So we will $\displaystyle x=6\sin \theta$ than $\displaystyle dx=6\cos \theta d\theta$

The helpful trigonometric identities we will use is $\displaystyle {{\sin }^{2}}x=1-{{\cos }^{2}}x$

Then we will have $\displaystyle \sqrt{{36-{{x}^{2}}}}=\sqrt{{36-{{{(6\sin \theta )}}^{2}}}}=$

$\displaystyle \sqrt{{36-36{{{\sin }}^{2}}\theta }}=\sqrt{{36(1-{{{\sin }}^{2}}\theta )}}=$

$\displaystyle \sqrt{{36{{{\cos }}^{2}}\theta }}=6\cos \theta$

Substituting $\displaystyle x=6\sin \theta$ and $\displaystyle dx=6\cos \theta d\theta$ into the given integral and using power reducing or half angles identities $\displaystyle \int{{\sqrt{{36-{{x}^{2}}}}}}dx=\int{{6\cos \theta \cdot }}6\cos \theta d\theta =$

$\displaystyle 36\int{{{{{\cos }}^{2}}\theta d\theta =}}36\int{{\frac{{1+\cos 2\theta }}{2}}}d\theta =$

$\displaystyle 18\int{{(1+\cos 2\theta )d\theta =18\theta }}+9\sin 2\theta +C$

Now we write the answer in terms of x.

$\displaystyle \sin \theta =\frac{x}{6}$

$\displaystyle \theta =\arcsin \frac{x}{6}$

Substituting, we get the final answer:

$\displaystyle \int{{\sqrt{{36-{{x}^{2}}}}}}dx=18\arcsin \frac{x}{6}+9\cdot \frac{x}{6}+C$

Example 4: Find the integral $\displaystyle \int{{\frac{{5dx}}{{x\sqrt{{9-{{x}^{2}}}}}}}}$

This integral contains an expression of the first form above $\displaystyle \sqrt{{{{a}^{2}}-{{b}^{2}}{{x}^{2}}}}$ with a=3 and b=1.

So we will substitute $\displaystyle x=3\sin \theta$ then $\displaystyle dx=3\cos \theta d\theta$

The helpful trigonometric identities we will use is $\displaystyle {{\sin }^{2}}x=1-{{\cos }^{2}}x$

Then we will have $\displaystyle \sqrt{{9-{{x}^{2}}}}=\sqrt{{9-{{{(3\sin \theta )}}^{2}}}}=$

$\displaystyle \sqrt{{9-9{{{\sin }}^{2}}\theta }}=\sqrt{{9(1-{{{\sin }}^{2}}\theta )}}=$

$\displaystyle \sqrt{{9{{{\cos }}^{2}}\theta }}=3\cos \theta$

Substituting $\displaystyle x=3\sin \theta$ and $\displaystyle dx=3\cos \theta d\theta$

Into the given integral:

$\displaystyle \int{{\frac{{5dx}}{{x\sqrt{{9-{{x}^{2}}}}}}}}=\int{{\frac{{5\cdot 3\cos \theta d\theta }}{{3\sin \theta \cdot 3\cos \theta }}}}=$

$\displaystyle \int{{\frac{{15\cos \theta d\theta }}{{9\sin \theta \cos \theta }}}}=\frac{5}{3}\int{{\frac{1}{{\sin \theta }}}}d\theta =$

$\displaystyle \frac{5}{3}\int{{\cos ecd\theta }}=\frac{5}{3}\ln \left| {\cos ec\theta -\cot \theta } \right|+C$

Now we write the answer in terms of x.

$\displaystyle \sin \theta =\frac{x}{3}$

$\displaystyle \cos ec\theta =\frac{3}{x}$

$\displaystyle \cot \theta =\frac{{\sqrt{{9-{{x}^{2}}}}}}{3}$

Substituting, we get the final answer:

$\displaystyle \int{{\frac{{5dx}}{{x\sqrt{{9-{{x}^{2}}}}}}}}=\frac{5}{3}\ln \left| {\frac{3}{x}-\frac{{\sqrt{{9-{{x}^{2}}}}}}{3}} \right|+C$

Example 5: Find the integral $\displaystyle \int{{\frac{x}{{\sqrt{{2{{x}^{2}}-8x-8}}}}}}dx$?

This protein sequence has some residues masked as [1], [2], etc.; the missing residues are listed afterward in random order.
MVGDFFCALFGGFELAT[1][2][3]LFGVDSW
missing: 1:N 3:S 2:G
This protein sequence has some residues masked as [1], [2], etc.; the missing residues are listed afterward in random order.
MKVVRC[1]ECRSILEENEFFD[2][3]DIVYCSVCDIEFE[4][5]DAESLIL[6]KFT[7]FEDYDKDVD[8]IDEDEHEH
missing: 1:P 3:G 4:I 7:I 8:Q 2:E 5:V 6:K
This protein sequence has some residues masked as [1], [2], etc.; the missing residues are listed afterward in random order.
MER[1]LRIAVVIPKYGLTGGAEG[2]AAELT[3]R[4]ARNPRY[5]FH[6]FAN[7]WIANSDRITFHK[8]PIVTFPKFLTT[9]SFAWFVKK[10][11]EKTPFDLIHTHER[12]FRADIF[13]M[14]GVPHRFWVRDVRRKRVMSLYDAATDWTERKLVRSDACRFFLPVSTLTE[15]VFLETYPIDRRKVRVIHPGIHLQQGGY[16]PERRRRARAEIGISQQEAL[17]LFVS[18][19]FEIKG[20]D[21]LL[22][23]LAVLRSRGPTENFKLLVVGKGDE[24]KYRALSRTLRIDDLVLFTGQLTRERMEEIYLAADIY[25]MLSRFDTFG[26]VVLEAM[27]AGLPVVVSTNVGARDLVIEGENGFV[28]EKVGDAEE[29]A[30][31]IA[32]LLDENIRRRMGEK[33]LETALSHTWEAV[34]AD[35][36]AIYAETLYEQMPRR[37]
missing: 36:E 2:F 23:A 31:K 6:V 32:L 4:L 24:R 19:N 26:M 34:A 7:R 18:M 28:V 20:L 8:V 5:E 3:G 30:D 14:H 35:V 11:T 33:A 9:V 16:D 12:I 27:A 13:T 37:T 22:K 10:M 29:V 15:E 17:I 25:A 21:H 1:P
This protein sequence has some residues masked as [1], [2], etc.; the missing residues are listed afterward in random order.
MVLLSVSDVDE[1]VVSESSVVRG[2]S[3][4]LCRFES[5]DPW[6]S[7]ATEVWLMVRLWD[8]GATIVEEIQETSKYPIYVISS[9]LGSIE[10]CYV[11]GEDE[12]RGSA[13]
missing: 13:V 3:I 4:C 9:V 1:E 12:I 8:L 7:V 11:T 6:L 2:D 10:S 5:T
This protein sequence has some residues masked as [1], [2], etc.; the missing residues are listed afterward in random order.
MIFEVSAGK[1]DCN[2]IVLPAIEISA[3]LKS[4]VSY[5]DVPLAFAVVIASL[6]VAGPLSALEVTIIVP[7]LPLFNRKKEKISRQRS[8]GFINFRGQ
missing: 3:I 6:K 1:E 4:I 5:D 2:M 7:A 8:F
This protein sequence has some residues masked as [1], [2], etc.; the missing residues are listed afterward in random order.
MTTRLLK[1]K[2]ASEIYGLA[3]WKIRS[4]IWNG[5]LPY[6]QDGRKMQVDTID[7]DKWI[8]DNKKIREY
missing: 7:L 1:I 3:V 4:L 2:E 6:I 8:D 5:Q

On a first look the expression under the integral doesn’t fit in any of those categories above, but

If we complete the square of the quadratic equation we can make it look like one of those forms above:

$\displaystyle 2{{x}^{2}}-8x-8=2({{x}^{2}}-4x-4)=2{{(x-2)}^{2}}-16$

So the roots becomes $\displaystyle \sqrt{{2{{x}^{2}}-8x-8}}=\sqrt{{2{{{(x-2)}}^{2}}-16}}$

Now this looks like the third form $\displaystyle \sqrt{{{{b}^{2}}{{x}^{2}}-{{a}^{2}}}}$ with the difference that we have x-2 except x, but we will do the same substitution $\displaystyle x-2=\frac{a}{b}\sec \theta$

So we will substitute $\displaystyle x-2=\frac{4}{{\sqrt{2}}}\sec \theta$ then $\displaystyle x=\frac{4}{{\sqrt{2}}}\sec \theta +2$ and $\displaystyle dx=\frac{4}{{\sqrt{2}}}\sec \theta \tan \theta d\theta$

The helpful trigonometric identities we will use is $\displaystyle {{\tan }^{2}}\theta ={{\sec }^{2}}\theta -1$

Then we will have $\displaystyle \sqrt{{2{{{(x-2)}}^{2}}-16}}=\sqrt{{2(\frac{4}{{\sqrt{2}}}\sec \theta +2-2)-16}}=$

$\displaystyle \sqrt{{16{{{\sec }}^{2}}\theta -16}}=\sqrt{{16({{{\sec }}^{2}}\theta -1)}}=$

$\displaystyle \sqrt{{16{{{\tan }}^{2}}\theta }}=4\tan \theta$

Substituting $\displaystyle x=\frac{4}{{\sqrt{2}}}\sec \theta +2$ and $\displaystyle dx=\frac{4}{{\sqrt{2}}}\sec \theta \tan \theta d\theta$

Into the given integral:

$\displaystyle \int{{\frac{x}{{\sqrt{{2{{x}^{2}}-8x-8}}}}}}dx=\int{{\frac{{\frac{4}{{\sqrt{2}}}\sec \theta +2}}{{4\tan \theta }}}}\frac{4}{{\sqrt{2}}}\sec \theta \tan \theta d\theta =$

$\displaystyle \int{{(\frac{{4{{{\sec }}^{2}}\theta }}{2}+\frac{{2\sec \theta }}{{\sqrt{2}}}}})d\theta =\int{{(2{{{\sec }}^{2}}\theta +}}\frac{{2\sec \theta }}{{\sqrt{2}}})d\theta =$

$\displaystyle 2\tan \theta +\frac{2}{{\sqrt{2}}}\ln \left| {\sec \theta +\tan \theta } \right|+C$

Now we write the answer in terms of x.

$\displaystyle \sec \theta =\frac{{\sqrt{2}(x-2)}}{4}$

$\displaystyle \cos \theta =\frac{4}{{\sqrt{2}(x-2)}}$

Using Pythagorean Theorem we find:

$\displaystyle \tan \theta =\frac{{\sqrt{{2{{x}^{2}}-8x-8}}}}{4}$

Substituting, we get the final answer:

A summary of the trigonometric substitution you should make in each case: